John Webb, who is the principal consultant at Lex Autolease, was also keen to point out: “Worryingly, 22 per cent of fleet managers think there are no serious risks to the company from employees using their own cars for work. But driving is the most dangerous activity for most employees while at work, and 62 per cent of private car use is for work-related activity, so duty of care, regardless of the vehicle’s ownership, should be a top priority.”
Figures such as those revealed above has also led to the BVRLA calling for bosses and policymakers to rein in the grey fleet, in that the trade body has set a target for these two parties to achieve a 50 per cent reduction in mileage and costs by 2020.
Alternatives to the grey fleet
Looking to reduce the number of grey fleet vehicles within your business? There’s a number of alternatives available for you and your employees to consider:
Salary sacrifice schemes
For those who use vehicles for business travel, a salary sacrifice scheme could be introduced. This would work in that businesses would give employees the chance to relinquish a part of their salary and in return receive the non-cash benefit of a new lease vehicle.
As well as this resulting in older vehicles being replaced with newer models which are less polluting and better maintained. David Hosking, the CEO of salary sacrifice market leaders Tusker, commented: “They … meet duty of care concerns and, by introducing mandatory licence checking and automatically providing business insurance, the schemes ensure that the company and its employees are fully covered.”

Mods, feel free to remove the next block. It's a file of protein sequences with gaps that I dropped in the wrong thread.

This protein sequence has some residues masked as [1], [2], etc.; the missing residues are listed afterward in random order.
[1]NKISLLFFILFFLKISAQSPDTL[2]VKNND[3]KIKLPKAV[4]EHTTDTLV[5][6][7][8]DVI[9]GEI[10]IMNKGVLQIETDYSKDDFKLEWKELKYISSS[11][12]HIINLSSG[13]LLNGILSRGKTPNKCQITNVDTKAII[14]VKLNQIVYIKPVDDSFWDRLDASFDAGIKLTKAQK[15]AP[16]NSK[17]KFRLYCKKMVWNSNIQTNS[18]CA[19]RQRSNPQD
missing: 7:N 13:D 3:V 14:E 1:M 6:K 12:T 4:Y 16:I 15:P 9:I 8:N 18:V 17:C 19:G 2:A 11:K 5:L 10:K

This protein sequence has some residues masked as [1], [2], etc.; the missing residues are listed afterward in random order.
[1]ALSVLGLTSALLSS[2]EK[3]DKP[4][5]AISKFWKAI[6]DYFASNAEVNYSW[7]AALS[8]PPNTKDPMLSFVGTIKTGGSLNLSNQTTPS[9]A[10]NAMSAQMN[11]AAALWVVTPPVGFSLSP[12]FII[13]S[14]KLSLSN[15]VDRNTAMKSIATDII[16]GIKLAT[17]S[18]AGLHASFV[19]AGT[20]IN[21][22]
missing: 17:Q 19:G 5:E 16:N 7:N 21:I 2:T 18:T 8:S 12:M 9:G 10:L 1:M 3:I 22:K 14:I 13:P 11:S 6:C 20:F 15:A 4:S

Vehicle rental services
Vehicle rental services allow employers to present their employees with brand-new vehicles on a flexible basis. This last point is underlined by the fact that vehicles can be delivered for the company to use for as little as an hour at a time or for a month or more.
Once an agreement is worked out, employers will be able to receive in-depth management reporting information so that they can monitor usage, as well as keep on top of vehicle emissions and any associated costs.
Another way to wave goodbye to the number of grey fleet vehicles at an organisation is to lower the business mileage threshold to which employees will be eligible to get behind the wheel of a company vehicle.
Lex Autolease’s principal consultant John Webb acknowledged: “This means that the business has more control, or at least some say, over the car that drivers have.”
However, Jon Burdekin, the head of consultancy services at business mobility provider Alphabet, was also keen to point out: “I wouldn’t say it is necessarily the most strategic way to manage your grey fleet.
“If you’ve got somebody who’s doing 10,000 business miles a year in their own car, then there is an argument to say they should have a company car because they are more than an occasional user. However, I wouldn’t say increasing the company car strength is right. It is an option, of course. You can give every single employee a car, but it’s using a sledgehammer to crack a nut.”